What constitutes illegal broadcasting, what the penalties are and how to report it.
1. What is illegal broadcasting (pirate radio)?
Illegal broadcasting, otherwise known as pirate radio, is the operation of an unlicensed and unregulated radio station.
2. Why is illegal broadcasting a problem?
Illegal broadcasters use unlicensed apparatus which can cause interference to licensed users. They also have the potential to disrupt the communications of safety of life services such as the emergency services and air traffic control.
There is strict regulation in place for the content licensed broadcasts can transmit to protect the diverse population. Consumers can choose to listen to a wide variety of programming without being subjected to racist and homophobic views, swearing and other unacceptable content. However, because illegal broadcasting is not regulated, there is no control on what is broadcast.
Illegal broadcasting is a particular problem in large cities such as London, Birmingham, Leeds and Manchester, where there is low availability of spectrum.
Illegal broadcasters frequently install homemade radio transmitters on the top of high rise tower blocks; forcing entry and disrupting the lives of residents and causing thousands of pounds worth of damage. The installations are often hazardous and put the health and safety of the public at risk.
There have been instances where illegal broadcasters have committed more serious crimes, such as violence against caretakers, council workers and local residents in an attempt to locate their transmitters in public buildings. Raids on illegal studios have uncovered drugs and weapons, including firearms. There have also been reports of violent acts committed by members of rival illegal radio stations, including serious assaults and shootings.
3. What are the offences and the penalties?
It is important to remember that anyone involved with illegal broadcasting is committing a criminal offence and may be arrested by the police.
Offences include using or installing equipment for illegal broadcasting, allowing premises to be used for illegal broadcasting (including local authorities), and advertising or offering other services on an illegal broadcast station.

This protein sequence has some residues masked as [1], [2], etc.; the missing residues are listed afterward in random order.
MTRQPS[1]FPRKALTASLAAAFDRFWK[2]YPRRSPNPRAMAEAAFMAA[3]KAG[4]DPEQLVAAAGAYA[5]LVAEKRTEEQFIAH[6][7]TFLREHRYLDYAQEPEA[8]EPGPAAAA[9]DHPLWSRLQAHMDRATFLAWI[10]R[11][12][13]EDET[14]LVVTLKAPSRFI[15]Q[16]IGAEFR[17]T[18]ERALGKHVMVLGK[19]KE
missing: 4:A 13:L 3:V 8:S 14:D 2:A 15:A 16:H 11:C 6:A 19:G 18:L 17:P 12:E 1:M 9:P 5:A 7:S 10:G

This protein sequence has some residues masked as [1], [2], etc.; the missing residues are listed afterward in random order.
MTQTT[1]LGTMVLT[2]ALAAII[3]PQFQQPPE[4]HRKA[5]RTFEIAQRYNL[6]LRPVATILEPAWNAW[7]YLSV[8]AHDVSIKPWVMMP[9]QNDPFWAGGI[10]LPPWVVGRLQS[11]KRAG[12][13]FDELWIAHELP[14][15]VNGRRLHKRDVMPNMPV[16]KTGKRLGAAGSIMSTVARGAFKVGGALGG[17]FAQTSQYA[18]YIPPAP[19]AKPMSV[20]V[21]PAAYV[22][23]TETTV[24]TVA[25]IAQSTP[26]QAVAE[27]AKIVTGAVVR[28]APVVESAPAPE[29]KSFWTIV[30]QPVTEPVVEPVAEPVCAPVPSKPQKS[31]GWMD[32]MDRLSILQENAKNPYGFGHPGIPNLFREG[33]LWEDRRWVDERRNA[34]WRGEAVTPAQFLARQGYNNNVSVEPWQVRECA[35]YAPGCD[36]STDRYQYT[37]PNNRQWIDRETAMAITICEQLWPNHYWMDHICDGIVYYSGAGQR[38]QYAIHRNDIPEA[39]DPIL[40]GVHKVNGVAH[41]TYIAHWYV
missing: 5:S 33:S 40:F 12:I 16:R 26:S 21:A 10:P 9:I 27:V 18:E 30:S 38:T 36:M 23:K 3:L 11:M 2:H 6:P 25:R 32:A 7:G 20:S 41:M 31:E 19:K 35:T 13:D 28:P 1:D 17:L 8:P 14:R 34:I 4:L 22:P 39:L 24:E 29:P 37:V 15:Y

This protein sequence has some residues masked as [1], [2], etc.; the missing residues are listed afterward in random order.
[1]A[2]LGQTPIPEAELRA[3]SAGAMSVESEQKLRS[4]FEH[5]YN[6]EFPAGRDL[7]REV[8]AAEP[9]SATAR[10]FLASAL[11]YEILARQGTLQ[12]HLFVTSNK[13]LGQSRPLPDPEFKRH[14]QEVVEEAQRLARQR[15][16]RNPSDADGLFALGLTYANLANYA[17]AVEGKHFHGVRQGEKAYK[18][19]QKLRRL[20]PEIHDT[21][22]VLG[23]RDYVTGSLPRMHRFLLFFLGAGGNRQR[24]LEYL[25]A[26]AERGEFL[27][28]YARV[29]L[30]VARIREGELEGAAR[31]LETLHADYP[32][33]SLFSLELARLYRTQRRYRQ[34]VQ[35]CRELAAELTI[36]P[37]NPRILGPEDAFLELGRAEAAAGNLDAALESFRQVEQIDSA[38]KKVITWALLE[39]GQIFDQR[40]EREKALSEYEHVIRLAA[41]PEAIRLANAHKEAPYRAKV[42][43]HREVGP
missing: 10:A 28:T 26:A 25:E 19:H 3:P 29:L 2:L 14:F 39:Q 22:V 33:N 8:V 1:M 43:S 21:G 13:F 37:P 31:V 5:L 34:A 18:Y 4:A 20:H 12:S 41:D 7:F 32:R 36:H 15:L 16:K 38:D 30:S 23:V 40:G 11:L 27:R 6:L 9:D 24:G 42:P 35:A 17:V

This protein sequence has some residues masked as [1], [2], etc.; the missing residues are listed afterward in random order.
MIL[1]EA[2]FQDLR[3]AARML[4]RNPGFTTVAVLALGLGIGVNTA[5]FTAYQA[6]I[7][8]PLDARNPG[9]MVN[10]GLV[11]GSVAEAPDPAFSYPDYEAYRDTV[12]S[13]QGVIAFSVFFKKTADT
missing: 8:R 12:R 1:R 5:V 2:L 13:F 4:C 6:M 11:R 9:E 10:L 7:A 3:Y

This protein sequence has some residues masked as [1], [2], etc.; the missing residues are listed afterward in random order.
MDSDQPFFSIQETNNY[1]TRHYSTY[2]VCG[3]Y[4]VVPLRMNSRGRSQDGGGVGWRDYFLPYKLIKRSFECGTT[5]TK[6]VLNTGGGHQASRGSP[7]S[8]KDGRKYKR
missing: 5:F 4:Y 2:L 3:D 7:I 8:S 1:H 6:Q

Please see the wireless telegraphy act for more details.
Offences are punishable by an unlimited fine or up to two years imprisonment, or both.
4. What does Ofcom do about illegal broadcasting?
Ofcom provides a service to licenced stations to resolve interference complaints caused by illegal broadcast. We also investigate complaints made by listeners, and make use of all complaints to assist in investigation and enforcement action.
Ofcom prioritises response to interference complaints caused by illegal broadcasts so that interference to critical or emergency services, including the National Air Traffic Control, are resolved as soon as is possible and met with enforcement action.
Ofcom investigates and takes enforcement action against illegal broadcast stations with the aim of closing them down and prosecuting all parties involved to stop the problems they cause.
Our powers allows us to seize illegal wireless telegraphy apparatus, enter and search premises, assist police and owners in providing specialist support to investigation, carry out interviews with suspects, and prosecute in criminal courts.
5. Enforcement statistics
Please click here to view an overview of the latest Ofcom enforcement statistics.
6. How can I broadcast without breaking the law?
Ofcom promotes the efficient and fair use of radio spectrum, and can issue various licenses to use the airwaves without the risk of conviction. Please click here to view the available licensing options.
Over the past 10 years we have been issuing community radio licences with great success. These licences are an ideal way to broadcast legally.
There are now over 200 community radio stations broadcasting in locations across the UK, including a number of former pirate radio stations such as Rinse FM and Kane FM. Such stations have the ability to generate funding from advertising.
7. Reporting illegal broadcasting
- Licensed broadcasters, check here to confirm that the interference is within your coverage area, before completing our online Pirate Radio Report Form (Broadcasters)
- Pirate Radio Report Form (Listeners) - Interference caused by illegal broadcasters
- If you have any information that might help Ofcom identify premises used by illegal broadcasters or those responsible, we would like to hear from you. Please complete our online Pirate Radio Report Form (Intelligence).
0207 981 3131. Select option 2 for interference.
2a Southwark Bridge Road